- Studies show that women are disproportionately impacted by global warming
- From the Himalayas to Nigeria, women are trying to mitigate the impacts of climate change
Women in developing countries are particularly at risk as they are often poorer and more dependent on natural resources than men, according to the United Nations.
On International Women's Day, we profile five initiatives led by women fighting for a greener planet.
Sailing crew spotlight planet's plastic crisis
Three hundred women from 100 different countries are sailing to remote parts of the planet over the next two years to raise awareness of the plastic crisis plaguing our oceans.
British skipper Emily Penn launched the all-female eXXpedition voyages in 2014 because she was shocked by the "trillions of pieces of microplastics" she came across while sailing around the world.
EXXpedition's aim is to highlight the extent of the plastic crisis and gain a better understanding of the different types of plastic in the oceans, Penn told CNN.
The women will collect samples of water, sand and air and analyze how they have been contaminated by plastic waste.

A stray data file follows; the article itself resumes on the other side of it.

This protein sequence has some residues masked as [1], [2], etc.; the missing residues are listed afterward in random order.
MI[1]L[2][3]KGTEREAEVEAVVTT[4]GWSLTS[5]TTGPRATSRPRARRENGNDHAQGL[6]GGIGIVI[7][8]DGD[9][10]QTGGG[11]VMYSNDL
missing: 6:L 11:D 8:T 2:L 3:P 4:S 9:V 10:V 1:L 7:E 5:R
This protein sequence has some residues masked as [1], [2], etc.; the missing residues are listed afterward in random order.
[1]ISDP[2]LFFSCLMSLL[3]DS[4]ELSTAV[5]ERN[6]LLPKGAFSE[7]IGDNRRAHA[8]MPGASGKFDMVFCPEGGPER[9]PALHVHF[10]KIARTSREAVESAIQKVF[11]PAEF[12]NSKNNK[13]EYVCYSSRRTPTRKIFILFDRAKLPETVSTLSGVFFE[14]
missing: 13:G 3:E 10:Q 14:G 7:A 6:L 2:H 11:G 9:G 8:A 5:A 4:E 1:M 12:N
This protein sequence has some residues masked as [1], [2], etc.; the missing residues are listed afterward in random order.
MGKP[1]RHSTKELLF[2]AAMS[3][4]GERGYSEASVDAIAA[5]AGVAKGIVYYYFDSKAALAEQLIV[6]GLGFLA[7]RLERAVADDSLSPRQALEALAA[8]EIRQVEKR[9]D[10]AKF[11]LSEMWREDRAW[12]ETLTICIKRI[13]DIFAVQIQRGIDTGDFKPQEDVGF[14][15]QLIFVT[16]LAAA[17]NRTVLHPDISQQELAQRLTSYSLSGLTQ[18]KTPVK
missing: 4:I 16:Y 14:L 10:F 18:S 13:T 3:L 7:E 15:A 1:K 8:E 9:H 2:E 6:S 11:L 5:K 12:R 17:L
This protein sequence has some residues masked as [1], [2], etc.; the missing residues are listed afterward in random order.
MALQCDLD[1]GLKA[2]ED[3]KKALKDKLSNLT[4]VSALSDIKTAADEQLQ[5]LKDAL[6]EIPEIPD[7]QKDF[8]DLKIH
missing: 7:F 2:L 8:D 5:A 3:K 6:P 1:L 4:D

They will also assess the potential health impacts of plastic pollution, with existing research suggesting that chemicals released by plastics can affect fertility and hormone function.
Despite a "global backlash over plastic, we are not yet seeing the positive impact on the oceans itself," Penn said.
Ridding the oceans of plastic entirely is unrealistic, instead the focus should be on stemming the tide of waste entering them, Penn said.
Quebec's first zero-waste shop
Frustrated by the lack of environmentally friendly food, toiletries and cleaning products in Quebec, Canada, Andréanne Laurin decided to open the province's first zero-waste shop in 2016.
With three other women, Laurin founded Épicerie Loco, a store in Montreal which only sells organic, eco-friendly products in reusable containers.
"Supermarkets in Montreal waste around 10 percent of their food every day. Our waste [output] is no more than one or two percent," Laurin told CNN.
Leftover food does not get thrown in the bin at the end of the day, but instead is reworked into ready meals, she said.
"We don't accept anything that isn't brought to us in a zero-waste container," store manager Benedicta Porter told CNN, adding that they have completely eliminated single-use packaging by starting a glass jar deposit scheme.
The zero-waste movement has grown rapidly in Quebec since Épicerie Loco opened and the province now counts at least 15 other businesses with a similar mission, said Laurin.
Solar sisters power Africa's clean energy revolution
Single mother-of-five Nanbet Magdalene used to cook on a wood stove, choking on the toxic fumes, with only a kerosene lamp for light.
She is one of 74 million people in Nigeria living without electricity, forced to rely on dirty, expensive charcoal and kerosene for energy.
Magdalene's life changed completely when she was recruited by Solar Sister, a social enterprise operating in Nigeria and Tanzania.